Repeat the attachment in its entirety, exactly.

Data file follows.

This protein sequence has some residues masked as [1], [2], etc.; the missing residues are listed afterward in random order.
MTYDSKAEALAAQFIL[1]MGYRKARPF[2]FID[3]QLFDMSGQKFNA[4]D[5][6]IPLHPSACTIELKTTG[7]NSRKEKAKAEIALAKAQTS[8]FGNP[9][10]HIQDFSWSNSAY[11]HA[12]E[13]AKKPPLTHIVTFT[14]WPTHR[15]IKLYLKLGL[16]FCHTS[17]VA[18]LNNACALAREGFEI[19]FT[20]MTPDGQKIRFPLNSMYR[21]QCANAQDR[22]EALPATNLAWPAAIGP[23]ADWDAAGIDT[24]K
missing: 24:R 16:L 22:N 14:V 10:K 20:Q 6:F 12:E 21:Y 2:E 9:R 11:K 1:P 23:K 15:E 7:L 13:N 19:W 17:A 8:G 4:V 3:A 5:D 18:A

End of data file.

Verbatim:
This protein sequence has some residues masked as [1], [2], etc.; the missing residues are listed afterward in random order.
MTYDSKAEALAAQFIL[1]MGYRKARPF[2]FID[3]QLFDMSGQKFNA[4]D[5][6]IPLHPSACTIELKTTG[7]NSRKEKAKAEIALAKAQTS[8]FGNP[9][10]HIQDFSWSNSAY[11]HA[12]E[13]AKKPPLTHIVTFT[14]WPTHR[15]IKLYLKLGL[16]FCHTS[17]VA[18]LNNACALAREGFEI[19]FT[20]MTPDGQKIRFPLNSMYR[21]QCANAQDR[22]EALPATNLAWPAAIGP[23]ADWDAAGIDT[24]K
missing: 24:R 16:L 22:N 14:V 10:K 20:Q 6:F 12:E 21:Y 2:E 9:R 11:K 1:P 23:K 15:E 7:L 13:N 19:W 17:A 8:G 4:V 3:A 5:D 18:A